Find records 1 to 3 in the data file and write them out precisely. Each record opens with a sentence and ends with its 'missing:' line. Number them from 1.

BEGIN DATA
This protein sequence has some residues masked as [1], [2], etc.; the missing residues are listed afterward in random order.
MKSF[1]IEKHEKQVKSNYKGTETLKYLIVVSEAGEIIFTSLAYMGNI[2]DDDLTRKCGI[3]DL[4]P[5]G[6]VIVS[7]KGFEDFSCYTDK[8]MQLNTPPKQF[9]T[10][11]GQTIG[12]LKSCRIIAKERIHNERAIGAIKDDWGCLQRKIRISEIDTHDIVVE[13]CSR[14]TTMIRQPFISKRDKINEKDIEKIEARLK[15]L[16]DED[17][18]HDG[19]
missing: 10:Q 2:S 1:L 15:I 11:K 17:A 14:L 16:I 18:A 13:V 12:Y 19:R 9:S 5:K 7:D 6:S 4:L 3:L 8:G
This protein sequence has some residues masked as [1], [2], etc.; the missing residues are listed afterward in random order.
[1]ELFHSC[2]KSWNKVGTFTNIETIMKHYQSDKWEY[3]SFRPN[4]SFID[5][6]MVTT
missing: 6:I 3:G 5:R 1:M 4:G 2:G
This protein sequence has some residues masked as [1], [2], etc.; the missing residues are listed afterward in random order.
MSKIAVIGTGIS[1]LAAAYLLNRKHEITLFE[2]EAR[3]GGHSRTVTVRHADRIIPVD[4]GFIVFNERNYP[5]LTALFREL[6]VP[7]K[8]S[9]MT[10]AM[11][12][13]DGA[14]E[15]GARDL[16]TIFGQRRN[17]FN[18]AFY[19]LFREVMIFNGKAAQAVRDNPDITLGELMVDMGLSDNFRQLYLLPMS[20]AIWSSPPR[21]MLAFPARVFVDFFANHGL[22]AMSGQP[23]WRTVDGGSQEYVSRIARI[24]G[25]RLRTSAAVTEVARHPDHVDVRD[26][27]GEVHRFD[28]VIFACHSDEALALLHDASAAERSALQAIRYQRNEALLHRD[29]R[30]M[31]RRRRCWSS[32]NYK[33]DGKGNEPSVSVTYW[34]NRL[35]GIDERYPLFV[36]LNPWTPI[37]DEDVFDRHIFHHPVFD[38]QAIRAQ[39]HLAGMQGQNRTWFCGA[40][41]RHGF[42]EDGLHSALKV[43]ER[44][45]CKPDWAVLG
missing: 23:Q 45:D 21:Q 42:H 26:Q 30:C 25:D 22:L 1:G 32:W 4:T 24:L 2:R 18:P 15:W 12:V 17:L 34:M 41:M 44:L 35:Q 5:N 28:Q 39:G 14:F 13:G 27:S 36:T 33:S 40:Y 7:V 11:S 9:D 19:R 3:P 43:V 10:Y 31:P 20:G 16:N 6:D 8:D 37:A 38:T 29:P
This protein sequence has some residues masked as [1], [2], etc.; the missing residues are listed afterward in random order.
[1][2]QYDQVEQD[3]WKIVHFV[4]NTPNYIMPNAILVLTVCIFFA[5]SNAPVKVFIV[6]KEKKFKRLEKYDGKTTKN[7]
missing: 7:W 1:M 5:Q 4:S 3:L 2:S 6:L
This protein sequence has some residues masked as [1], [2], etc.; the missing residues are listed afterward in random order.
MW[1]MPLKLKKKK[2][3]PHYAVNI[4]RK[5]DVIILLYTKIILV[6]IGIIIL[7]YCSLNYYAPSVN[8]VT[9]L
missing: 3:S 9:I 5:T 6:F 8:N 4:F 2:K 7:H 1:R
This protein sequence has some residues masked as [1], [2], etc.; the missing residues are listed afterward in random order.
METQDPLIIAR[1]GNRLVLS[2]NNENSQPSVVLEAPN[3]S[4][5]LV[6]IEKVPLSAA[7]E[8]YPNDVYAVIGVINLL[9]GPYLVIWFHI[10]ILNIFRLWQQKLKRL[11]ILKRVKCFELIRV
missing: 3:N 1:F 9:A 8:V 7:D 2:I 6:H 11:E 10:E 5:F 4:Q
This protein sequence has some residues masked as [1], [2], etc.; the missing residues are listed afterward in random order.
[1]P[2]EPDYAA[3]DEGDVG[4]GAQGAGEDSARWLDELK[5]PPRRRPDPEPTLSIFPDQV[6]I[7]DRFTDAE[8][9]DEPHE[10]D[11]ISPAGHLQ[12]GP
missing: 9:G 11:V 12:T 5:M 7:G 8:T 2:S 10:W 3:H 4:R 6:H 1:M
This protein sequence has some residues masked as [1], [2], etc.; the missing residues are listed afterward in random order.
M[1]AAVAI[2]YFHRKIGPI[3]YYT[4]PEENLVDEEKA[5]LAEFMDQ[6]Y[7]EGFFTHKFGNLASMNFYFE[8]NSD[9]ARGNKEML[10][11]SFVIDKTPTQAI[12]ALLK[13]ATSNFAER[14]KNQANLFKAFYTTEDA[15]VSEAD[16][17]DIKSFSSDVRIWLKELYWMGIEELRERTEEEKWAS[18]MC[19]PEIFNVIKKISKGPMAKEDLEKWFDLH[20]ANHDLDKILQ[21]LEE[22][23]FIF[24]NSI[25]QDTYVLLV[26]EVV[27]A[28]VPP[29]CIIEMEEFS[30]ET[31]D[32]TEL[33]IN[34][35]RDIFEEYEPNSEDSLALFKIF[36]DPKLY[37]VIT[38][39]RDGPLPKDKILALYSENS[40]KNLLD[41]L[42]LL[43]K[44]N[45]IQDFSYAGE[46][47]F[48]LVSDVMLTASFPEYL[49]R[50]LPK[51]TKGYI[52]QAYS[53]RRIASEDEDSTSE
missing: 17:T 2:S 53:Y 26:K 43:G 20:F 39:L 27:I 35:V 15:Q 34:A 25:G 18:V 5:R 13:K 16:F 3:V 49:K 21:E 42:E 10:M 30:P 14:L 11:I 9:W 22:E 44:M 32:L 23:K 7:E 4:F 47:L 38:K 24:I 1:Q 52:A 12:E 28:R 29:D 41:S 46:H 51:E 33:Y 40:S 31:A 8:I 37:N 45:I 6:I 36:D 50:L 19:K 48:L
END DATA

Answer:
This protein sequence has some residues masked as [1], [2], etc.; the missing residues are listed afterward in random order.
MKSF[1]IEKHEKQVKSNYKGTETLKYLIVVSEAGEIIFTSLAYMGNI[2]DDDLTRKCGI[3]DL[4]P[5]G[6]VIVS[7]KGFEDFSCYTDK[8]MQLNTPPKQF[9]T[10][11]GQTIG[12]LKSCRIIAKERIHNERAIGAIKDDWGCLQRKIRISEIDTHDIVVE[13]CSR[14]TTMIRQPFISKRDKINEKDIEKIEARLK[15]L[16]DED[17][18]HDG[19]
missing: 10:Q 2:S 1:L 15:I 11:K 17:A 14:L 16:I 18:A 13:V 12:Y 19:R 9:S 5:K 7:D 6:S 4:L 3:L 8:G
This protein sequence has some residues masked as [1], [2], etc.; the missing residues are listed afterward in random order.
[1]ELFHSC[2]KSWNKVGTFTNIETIMKHYQSDKWEY[3]SFRPN[4]SFID[5][6]MVTT
missing: 6:I 3:G 5:R 1:M 4:G 2:G
This protein sequence has some residues masked as [1], [2], etc.; the missing residues are listed afterward in random order.
MSKIAVIGTGIS[1]LAAAYLLNRKHEITLFE[2]EAR[3]GGHSRTVTVRHADRIIPVD[4]GFIVFNERNYP[5]LTALFREL[6]VP[7]K[8]S[9]MT[10]AM[11][12][13]DGA[14]E[15]GARDL[16]TIFGQRRN[17]FN[18]AFY[19]LFREVMIFNGKAAQAVRDNPDITLGELMVDMGLSDNFRQLYLLPMS[20]AIWSSPPR[21]MLAFPARVFVDFFANHGL[22]AMSGQP[23]WRTVDGGSQEYVSRIARI[24]G[25]RLRTSAAVTEVARHPDHVDVRD[26][27]GEVHRFD[28]VIFACHSDEALALLHDASAAERSALQAIRYQRNEALLHRD[29]R[30]M[31]RRRRCWSS[32]NYK[33]DGKGNEPSVSVTYW[34]NRL[35]GIDERYPLFV[36]LNPWTPI[37]DEDVFDRHIFHHPVFD[38]QAIRAQ[39]HLAGMQGQNRTWFCGA[40][41]RHGF[42]EDGLHSALKV[43]ER[44][45]CKPDWAVLG
missing: 23:Q 45:D 21:Q 42:H 26:Q 30:C 25:D 22:L 1:G 32:W 4:T 24:L 2:R 18:P 15:W 12:V 17:L 34:M 41:M 44:L 35:Q 5:N 28:Q 39:G 14:F 13:G 27:S 36:T 33:S 40:Y 7:V 11:S 9:D 19:R 3:P 43:V 10:Y 31:P 20:G 16:N 6:D 8:D 37:A 38:T 29:P